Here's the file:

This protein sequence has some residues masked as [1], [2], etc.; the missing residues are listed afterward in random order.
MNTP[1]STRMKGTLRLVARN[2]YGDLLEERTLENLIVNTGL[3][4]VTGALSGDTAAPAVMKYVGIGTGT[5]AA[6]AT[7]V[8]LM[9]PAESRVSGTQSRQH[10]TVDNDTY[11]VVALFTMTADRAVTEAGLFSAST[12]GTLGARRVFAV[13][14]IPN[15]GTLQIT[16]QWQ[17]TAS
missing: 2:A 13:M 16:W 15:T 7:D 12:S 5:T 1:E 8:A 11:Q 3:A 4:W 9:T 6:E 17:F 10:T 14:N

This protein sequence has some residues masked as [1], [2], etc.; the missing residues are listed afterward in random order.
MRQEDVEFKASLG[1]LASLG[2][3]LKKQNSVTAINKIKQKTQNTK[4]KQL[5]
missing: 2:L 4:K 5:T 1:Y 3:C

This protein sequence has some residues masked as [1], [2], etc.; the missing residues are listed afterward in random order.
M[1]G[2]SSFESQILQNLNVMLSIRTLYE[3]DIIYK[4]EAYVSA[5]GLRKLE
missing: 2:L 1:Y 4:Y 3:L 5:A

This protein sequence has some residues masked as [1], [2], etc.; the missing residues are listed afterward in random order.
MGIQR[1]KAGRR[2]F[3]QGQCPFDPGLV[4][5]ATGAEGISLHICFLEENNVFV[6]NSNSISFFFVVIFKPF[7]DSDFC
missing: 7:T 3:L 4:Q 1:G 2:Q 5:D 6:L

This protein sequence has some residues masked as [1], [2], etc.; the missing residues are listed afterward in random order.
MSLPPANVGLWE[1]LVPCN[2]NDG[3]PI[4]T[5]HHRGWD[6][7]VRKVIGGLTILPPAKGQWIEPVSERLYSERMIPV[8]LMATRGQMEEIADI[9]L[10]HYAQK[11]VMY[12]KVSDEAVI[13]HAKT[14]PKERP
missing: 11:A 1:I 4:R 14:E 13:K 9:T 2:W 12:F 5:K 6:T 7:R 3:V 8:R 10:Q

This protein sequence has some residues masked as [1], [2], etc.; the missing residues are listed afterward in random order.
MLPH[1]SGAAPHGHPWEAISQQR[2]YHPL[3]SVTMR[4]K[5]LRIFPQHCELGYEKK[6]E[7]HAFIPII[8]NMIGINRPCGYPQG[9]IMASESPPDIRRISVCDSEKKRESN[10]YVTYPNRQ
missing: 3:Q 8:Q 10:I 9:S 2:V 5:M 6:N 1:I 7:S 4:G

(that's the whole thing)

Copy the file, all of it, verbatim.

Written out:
This protein sequence has some residues masked as [1], [2], etc.; the missing residues are listed afterward in random order.
MNTP[1]STRMKGTLRLVARN[2]YGDLLEERTLENLIVNTGL[3][4]VTGALSGDTAAPAVMKYVGIGTGT[5]AA[6]AT[7]V[8]LM[9]PAESRVSGTQSRQH[10]TVDNDTY[11]VVALFTMTADRAVTEAGLFSAST[12]GTLGARRVFAV[13][14]IPN[15]GTLQIT[16]QWQ[17]TAS
missing: 2:A 13:M 16:W 15:T 7:D 12:S 5:T 1:E 8:A 11:Q 3:A 4:W 9:T 6:E 17:F 10:T 14:N

This protein sequence has some residues masked as [1], [2], etc.; the missing residues are listed afterward in random order.
MRQEDVEFKASLG[1]LASLG[2][3]LKKQNSVTAINKIKQKTQNTK[4]KQL[5]
missing: 2:L 4:K 5:T 1:Y 3:C

This protein sequence has some residues masked as [1], [2], etc.; the missing residues are listed afterward in random order.
M[1]G[2]SSFESQILQNLNVMLSIRTLYE[3]DIIYK[4]EAYVSA[5]GLRKLE
missing: 2:L 1:Y 4:Y 3:L 5:A

This protein sequence has some residues masked as [1], [2], etc.; the missing residues are listed afterward in random order.
MGIQR[1]KAGRR[2]F[3]QGQCPFDPGLV[4][5]ATGAEGISLHICFLEENNVFV[6]NSNSISFFFVVIFKPF[7]DSDFC
missing: 7:T 3:L 4:Q 1:G 2:Q 5:D 6:L

This protein sequence has some residues masked as [1], [2], etc.; the missing residues are listed afterward in random order.
MSLPPANVGLWE[1]LVPCN[2]NDG[3]PI[4]T[5]HHRGWD[6][7]VRKVIGGLTILPPAKGQWIEPVSERLYSERMIPV[8]LMATRGQMEEIADI[9]L[10]HYAQK[11]VMY[12]KVSDEAVI[13]HAKT[14]PKERP
missing: 11:A 1:I 4:R 14:E 13:K 9:T 2:W 12:F 5:K 6:T 7:R 3:V 8:R 10:Q

This protein sequence has some residues masked as [1], [2], etc.; the missing residues are listed afterward in random order.
MLPH[1]SGAAPHGHPWEAISQQR[2]YHPL[3]SVTMR[4]K[5]LRIFPQHCELGYEKK[6]E[7]HAFIPII[8]NMIGINRPCGYPQG[9]IMASESPPDIRRISVCDSEKKRESN[10]YVTYPNRQ
missing: 3:Q 8:Q 10:I 9:S 2:V 5:M 6:N 1:I 7:S 4:G